America is failing the men and women who fought the nation’s wars on behalf of the rest of us. This is the heartbreaking lesson of the scandal at the Department of Veterans Affairs. We can do better, and we must do better.
It’s hardly believable that 40 veterans would be allowed to die while waiting for treatment at a VA hospital in Phoenix. The early investigation finds this is a systemic problem, afflicting the entire system. Veterans are stuck in limbo waiting for care. Administrators push patients out of VA hospitals to make their numbers look better. The department has failed to hire enough doctors. Fox News uncovered more than 1,000 vacancies within the VA system, including positions for 167 doctors.
As a Navy veteran and a medical doctor who received training at a VA hospital, Rep. Andy Harris, Maryland Republican, knows there’s a better way. He intends to introduce legislation to give vouchers to veterans waiting for medical attention.
It’s an idea gaining support in Congress. Sen. Rand Paul of Kentucky, a likely 2016 presidential candidate, encourages the idea. So do Sens. Richard Burr of North Carolina, Tom Coburn of Oklahoma and John McCain of Arizona. They want to give veterans freedom of choice.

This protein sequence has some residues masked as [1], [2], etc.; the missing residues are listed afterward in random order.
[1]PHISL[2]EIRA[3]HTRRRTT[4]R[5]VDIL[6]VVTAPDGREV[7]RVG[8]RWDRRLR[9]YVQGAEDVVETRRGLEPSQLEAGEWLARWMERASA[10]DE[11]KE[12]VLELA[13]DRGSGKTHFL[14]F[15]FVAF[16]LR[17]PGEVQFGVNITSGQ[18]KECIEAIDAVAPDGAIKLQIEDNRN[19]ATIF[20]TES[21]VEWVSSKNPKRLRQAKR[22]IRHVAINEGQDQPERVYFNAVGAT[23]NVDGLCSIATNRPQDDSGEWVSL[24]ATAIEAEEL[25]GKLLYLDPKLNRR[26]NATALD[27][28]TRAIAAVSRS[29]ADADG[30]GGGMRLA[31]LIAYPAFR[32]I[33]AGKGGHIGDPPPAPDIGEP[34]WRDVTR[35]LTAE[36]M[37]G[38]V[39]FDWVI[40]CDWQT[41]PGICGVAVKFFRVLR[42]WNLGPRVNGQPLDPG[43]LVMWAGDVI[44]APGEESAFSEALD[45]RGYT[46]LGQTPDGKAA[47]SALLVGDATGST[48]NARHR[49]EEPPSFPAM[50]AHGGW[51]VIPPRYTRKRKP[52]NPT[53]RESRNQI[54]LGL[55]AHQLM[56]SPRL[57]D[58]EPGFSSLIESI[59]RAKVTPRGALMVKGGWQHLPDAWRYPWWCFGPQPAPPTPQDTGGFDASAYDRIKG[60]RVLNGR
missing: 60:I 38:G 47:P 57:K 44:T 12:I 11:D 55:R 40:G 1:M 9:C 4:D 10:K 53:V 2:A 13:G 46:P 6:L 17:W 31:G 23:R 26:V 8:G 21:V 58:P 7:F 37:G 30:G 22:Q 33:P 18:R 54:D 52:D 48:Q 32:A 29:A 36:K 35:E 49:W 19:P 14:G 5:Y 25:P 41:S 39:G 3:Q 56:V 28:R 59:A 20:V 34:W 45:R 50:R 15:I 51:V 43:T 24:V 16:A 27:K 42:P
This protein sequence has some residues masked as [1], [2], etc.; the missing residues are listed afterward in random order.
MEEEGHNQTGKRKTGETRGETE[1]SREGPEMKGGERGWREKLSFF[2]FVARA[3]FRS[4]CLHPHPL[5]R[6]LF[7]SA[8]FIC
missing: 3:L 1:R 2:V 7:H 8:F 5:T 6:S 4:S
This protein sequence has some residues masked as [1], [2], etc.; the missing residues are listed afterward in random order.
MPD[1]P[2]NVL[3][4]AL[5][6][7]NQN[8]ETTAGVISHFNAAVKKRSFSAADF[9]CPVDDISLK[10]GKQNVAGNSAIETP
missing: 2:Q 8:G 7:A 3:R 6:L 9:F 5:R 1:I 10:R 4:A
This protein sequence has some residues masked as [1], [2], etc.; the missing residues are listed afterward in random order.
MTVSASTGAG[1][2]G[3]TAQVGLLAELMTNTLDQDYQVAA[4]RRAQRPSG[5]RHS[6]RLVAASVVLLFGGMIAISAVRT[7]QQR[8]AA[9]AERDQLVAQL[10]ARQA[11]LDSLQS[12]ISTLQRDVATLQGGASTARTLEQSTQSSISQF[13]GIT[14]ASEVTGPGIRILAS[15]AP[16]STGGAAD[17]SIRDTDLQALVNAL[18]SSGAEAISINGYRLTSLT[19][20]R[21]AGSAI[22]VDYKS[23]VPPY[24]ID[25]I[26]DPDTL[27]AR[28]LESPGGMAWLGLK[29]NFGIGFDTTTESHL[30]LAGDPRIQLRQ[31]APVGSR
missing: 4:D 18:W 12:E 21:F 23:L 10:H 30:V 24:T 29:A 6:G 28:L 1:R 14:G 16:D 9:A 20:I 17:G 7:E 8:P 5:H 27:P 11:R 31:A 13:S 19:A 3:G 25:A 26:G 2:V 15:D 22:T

The problem and the solution isn’t about money. Running the enormous Veterans Affairs bureaucracy costs $164 billion every year; $55 billion of that goes for medical services. Instead of subsidizing a failed bureaucracy, it makes sense to issue credit cards to enable veterans to get their health care from a doctor or hospital of their choice.
Veterans could bypass lengthy waits at VA hospitals. Costs for taxpayers would be reduced, and medical care would be more accessible for veterans who don’t live near a VA hospital.
Vouchers would be optional. The veterans who are satisfied with their care at a VA hospital — and many are — could continue using those services. As demand diminishes, they’ll spend less time waiting in line.
Mitt Romney floated the idea of privatizing veterans care during the 2012 campaign after veterans approached him on the campaign trail with complaints that health care provided by the VA was often slow, impersonal and frustrating.
Mr. Romney was pilloried by defenders of the status quo, including some members of the Veterans of Foreign Wars who appeared at his rallies in T-shirts emblazoned with the message “Vets against VA vouchers.” But the growing scandal puts to rest the idea that the current system is acceptable. Nevertheless, making changes won’t be easy.
Certain Democrats will stand in the hospital door. Accepting vouchers as an alternative to the current VA health care would be an admission that government medicine doesn’t work. These Democrats know that Americans will see the similarity between the problems plaguing veterans’ health care and what they see coming as Obamacare continues its troubled stumble.
We all deserve better than that.